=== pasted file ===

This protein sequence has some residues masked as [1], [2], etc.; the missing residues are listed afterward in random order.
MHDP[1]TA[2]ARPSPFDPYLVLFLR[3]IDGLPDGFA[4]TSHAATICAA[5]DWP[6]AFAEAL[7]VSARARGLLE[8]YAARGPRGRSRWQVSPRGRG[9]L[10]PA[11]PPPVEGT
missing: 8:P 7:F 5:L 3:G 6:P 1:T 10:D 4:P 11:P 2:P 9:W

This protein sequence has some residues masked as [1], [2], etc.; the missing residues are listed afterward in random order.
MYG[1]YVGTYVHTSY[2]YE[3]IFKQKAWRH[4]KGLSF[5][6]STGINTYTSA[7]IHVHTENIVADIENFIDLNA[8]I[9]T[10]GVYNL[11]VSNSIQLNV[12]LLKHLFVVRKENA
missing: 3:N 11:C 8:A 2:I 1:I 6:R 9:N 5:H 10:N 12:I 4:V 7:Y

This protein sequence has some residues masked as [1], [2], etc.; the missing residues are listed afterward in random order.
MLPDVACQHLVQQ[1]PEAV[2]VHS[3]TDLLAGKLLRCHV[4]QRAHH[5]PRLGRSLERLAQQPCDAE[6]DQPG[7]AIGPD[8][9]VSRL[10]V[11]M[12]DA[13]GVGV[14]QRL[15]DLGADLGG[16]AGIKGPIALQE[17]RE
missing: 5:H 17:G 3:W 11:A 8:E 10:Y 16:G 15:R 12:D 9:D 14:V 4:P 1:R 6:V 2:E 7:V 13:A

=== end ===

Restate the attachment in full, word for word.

This protein sequence has some residues masked as [1], [2], etc.; the missing residues are listed afterward in random order.
MHDP[1]TA[2]ARPSPFDPYLVLFLR[3]IDGLPDGFA[4]TSHAATICAA[5]DWP[6]AFAEAL[7]VSARARGLLE[8]YAARGPRGRSRWQVSPRGRG[9]L[10]PA[11]PPPVEGT
missing: 8:P 7:F 5:L 3:G 6:P 1:T 10:D 4:P 11:P 2:P 9:W

This protein sequence has some residues masked as [1], [2], etc.; the missing residues are listed afterward in random order.
MYG[1]YVGTYVHTSY[2]YE[3]IFKQKAWRH[4]KGLSF[5][6]STGINTYTSA[7]IHVHTENIVADIENFIDLNA[8]I[9]T[10]GVYNL[11]VSNSIQLNV[12]LLKHLFVVRKENA
missing: 3:N 11:C 8:A 2:I 1:I 6:R 9:N 5:H 10:N 12:I 4:V 7:Y

This protein sequence has some residues masked as [1], [2], etc.; the missing residues are listed afterward in random order.
MLPDVACQHLVQQ[1]PEAV[2]VHS[3]TDLLAGKLLRCHV[4]QRAHH[5]PRLGRSLERLAQQPCDAE[6]DQPG[7]AIGPD[8][9]VSRL[10]V[11]M[12]DA[13]GVGV[14]QRL[15]DLGADLGG[16]AGIKGPIALQE[17]RE
missing: 5:H 17:G 3:W 11:A 8:E 10:Y 16:G 15:R 12:D 9:D 14:V 4:P 1:R 6:V 2:E 7:V 13:A